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So here's my problem: I have some netbooks (ASUS eee, and ACER Aspire Ones) that I've been tasked to set up as kiosk machines, locked up tight for normal users. I am a command-line, server man, so this gnome malarkey is all a bit new to me. I found a lovely 9.04 kiosk livecd that installs and runs exactly as I want it to, but I can't get the wireless working. So I dropped on a full 10.4 distro, and wireless works straight out of the box (so hardware is good) - all I needed to do was right-click on the network connection icon, enter my SSID and password (WPA/WPA2) and away it went, perfect. Further investigation on 10.4 distro shows that /etc/networking/interfaces is virtually empty (just

auto lo
iface lo inet loopback

in it), even after I have set up the wireless thru the gnome taskbar applet (is that the right word?). So where does gnome / ubuntu store the network settings to bring the blasted wireless connection up, and what do I need to do on the kiosk version to get wireless running?

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Network Manager

Network Manager has been redesigned for Ubuntu and now works quite well. You should not require other network managers, and, in fact, more than one network manager can cause conflicts. It can be accessed from the tray icon.

Manual configuration from the command-line

3 steps for WEP:

sudo iwconfig eth[N] essid [SSID]
sudo iwconfig eth[N] key restricted s:[PASSWORD]
sudo dhclient

WPA is more complicated:

mkdir /etc/wpa_supplicant
cd /etc/wpa_supplicant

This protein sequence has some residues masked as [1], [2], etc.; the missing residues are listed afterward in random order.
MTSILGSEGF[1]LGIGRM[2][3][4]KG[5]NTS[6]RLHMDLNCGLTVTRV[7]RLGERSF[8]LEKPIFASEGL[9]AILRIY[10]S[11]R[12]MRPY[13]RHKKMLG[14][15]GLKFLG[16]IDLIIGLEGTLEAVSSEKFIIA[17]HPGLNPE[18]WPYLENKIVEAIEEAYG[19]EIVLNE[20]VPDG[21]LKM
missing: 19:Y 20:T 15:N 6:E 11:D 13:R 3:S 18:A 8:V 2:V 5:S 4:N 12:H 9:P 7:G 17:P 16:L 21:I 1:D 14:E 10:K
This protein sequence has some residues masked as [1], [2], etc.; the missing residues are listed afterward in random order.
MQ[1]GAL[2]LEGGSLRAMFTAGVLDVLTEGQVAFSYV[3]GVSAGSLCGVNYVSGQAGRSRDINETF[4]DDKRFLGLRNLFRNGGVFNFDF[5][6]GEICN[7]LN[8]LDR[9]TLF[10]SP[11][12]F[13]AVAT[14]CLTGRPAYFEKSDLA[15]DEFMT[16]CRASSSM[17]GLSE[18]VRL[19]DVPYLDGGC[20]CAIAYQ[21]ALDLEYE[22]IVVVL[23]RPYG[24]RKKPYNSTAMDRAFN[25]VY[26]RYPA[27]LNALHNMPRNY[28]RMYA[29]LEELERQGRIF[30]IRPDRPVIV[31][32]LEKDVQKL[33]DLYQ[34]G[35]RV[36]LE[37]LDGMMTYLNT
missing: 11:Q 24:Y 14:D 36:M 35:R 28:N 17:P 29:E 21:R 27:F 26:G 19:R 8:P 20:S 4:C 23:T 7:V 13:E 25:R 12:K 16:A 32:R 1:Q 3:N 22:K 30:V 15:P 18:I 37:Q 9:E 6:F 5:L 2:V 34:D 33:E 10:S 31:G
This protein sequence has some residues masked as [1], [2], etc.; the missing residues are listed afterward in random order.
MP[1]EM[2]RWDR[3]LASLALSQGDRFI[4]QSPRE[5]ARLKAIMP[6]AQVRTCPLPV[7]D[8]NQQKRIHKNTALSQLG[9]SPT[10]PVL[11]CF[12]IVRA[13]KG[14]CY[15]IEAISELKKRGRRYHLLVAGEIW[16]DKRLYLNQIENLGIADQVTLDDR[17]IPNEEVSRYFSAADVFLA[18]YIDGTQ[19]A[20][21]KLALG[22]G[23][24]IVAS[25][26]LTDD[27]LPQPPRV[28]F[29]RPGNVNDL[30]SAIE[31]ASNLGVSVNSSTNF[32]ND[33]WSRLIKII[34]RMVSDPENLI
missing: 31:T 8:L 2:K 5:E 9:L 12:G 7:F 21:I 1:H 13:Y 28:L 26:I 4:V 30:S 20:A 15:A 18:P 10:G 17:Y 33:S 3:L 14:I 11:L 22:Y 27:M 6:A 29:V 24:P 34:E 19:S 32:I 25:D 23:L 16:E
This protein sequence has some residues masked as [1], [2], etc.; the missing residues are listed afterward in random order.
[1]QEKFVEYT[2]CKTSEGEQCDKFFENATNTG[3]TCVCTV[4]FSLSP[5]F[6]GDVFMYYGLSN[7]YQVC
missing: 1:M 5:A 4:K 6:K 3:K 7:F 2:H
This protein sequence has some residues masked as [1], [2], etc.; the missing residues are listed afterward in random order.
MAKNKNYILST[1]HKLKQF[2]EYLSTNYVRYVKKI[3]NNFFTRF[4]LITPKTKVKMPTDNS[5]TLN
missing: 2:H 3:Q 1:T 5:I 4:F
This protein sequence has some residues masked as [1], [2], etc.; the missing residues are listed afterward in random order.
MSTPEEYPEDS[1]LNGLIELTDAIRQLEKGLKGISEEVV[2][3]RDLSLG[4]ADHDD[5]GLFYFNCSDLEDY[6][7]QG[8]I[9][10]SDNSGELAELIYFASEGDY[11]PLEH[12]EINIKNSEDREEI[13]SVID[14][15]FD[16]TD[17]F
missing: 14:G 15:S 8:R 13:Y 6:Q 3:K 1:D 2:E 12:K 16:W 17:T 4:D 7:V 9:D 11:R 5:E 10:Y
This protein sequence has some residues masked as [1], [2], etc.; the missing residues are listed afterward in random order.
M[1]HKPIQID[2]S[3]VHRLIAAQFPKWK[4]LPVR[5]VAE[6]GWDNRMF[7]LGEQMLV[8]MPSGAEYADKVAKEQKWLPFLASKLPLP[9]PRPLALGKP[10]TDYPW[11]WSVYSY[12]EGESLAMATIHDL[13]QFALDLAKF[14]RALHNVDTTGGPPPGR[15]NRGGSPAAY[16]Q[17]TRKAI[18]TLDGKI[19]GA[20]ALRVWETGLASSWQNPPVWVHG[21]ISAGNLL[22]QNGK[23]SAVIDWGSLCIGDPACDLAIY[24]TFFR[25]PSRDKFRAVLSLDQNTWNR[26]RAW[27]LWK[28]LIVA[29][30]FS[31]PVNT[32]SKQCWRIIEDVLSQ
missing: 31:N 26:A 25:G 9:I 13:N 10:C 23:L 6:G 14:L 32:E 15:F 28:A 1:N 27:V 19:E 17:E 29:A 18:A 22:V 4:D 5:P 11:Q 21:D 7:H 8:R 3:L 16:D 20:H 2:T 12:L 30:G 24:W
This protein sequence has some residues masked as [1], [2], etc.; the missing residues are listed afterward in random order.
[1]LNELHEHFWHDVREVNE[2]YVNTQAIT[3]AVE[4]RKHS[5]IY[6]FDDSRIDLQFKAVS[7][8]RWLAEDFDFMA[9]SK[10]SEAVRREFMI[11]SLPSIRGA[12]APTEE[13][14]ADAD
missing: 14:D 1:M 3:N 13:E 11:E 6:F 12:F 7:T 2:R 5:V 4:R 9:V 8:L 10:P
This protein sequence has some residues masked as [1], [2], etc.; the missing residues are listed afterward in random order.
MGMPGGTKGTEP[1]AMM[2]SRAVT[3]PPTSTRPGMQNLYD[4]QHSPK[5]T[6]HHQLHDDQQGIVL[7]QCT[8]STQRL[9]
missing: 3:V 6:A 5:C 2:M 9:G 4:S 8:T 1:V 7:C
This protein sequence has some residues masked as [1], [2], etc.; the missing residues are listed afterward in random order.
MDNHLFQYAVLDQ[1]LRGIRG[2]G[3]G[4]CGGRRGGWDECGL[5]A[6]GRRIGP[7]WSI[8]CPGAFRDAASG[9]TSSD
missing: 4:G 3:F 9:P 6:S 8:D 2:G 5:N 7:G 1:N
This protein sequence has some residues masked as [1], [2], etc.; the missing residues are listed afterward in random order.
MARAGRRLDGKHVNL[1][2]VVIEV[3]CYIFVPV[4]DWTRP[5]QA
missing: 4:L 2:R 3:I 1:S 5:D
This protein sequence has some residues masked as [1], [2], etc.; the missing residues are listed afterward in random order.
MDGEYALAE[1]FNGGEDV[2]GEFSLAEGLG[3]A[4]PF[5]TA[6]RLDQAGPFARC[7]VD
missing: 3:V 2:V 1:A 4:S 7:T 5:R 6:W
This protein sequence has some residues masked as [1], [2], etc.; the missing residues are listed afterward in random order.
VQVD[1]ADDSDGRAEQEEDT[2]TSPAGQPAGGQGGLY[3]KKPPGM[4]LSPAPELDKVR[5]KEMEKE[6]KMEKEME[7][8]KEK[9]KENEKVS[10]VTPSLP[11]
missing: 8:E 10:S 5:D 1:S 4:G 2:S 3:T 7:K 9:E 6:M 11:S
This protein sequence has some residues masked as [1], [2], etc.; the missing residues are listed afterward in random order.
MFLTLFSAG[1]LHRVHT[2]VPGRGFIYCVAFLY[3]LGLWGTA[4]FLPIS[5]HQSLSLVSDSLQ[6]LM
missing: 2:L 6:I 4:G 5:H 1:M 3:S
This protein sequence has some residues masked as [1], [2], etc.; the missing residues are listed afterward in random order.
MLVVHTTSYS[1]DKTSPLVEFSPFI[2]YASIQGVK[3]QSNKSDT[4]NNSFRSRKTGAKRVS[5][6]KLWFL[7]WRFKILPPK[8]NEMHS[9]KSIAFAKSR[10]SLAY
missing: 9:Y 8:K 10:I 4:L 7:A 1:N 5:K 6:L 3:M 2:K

echo network = { > wpa_supplicant.conf
echo ssid="SSID" >> wpa_supplicant.conf
echo key_mgmt=WPA-PSK >> wpa_supplicant.conf
echo psk="PRESHAREDKEY" >> wpa_supplicant.conf
echo } >> wpa_supplicant.conf
cd /etc/network
vim interfaces

Now add after "auto eth[N] ..." & "iface eth[N] .." (press 'i'):

wpa-driver wext # or whatever driver your network card needs
wpa-conf /etc/wpa_supplicant/wpa_supplicant.conf

Save the file ('Esc', ':x', 'Enter') and restart your system.

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But what I don't understand is how it is working on my Lucid setup: /etc/network.interfaces has no wpa lines, and no /etc/wpa_supplicant/wpa_supplicant.conf - /etc/wpa_supplicant contains only, and, and yet, wireless works! iwlist scanning shows details for wpa for wlan0. Still confused! – David Shields May 20 '10 at 7:51
Network Manager stores system connections in /etc/Network Manager/system-connections/. I'm not sure where it stores user connections, but that shouldn't matter for your use case. – Marius Gedminas Aug 29 '10 at 18:22

Install the cnetworkmanager package. It'll let you interface with Network Manager right from the command line.

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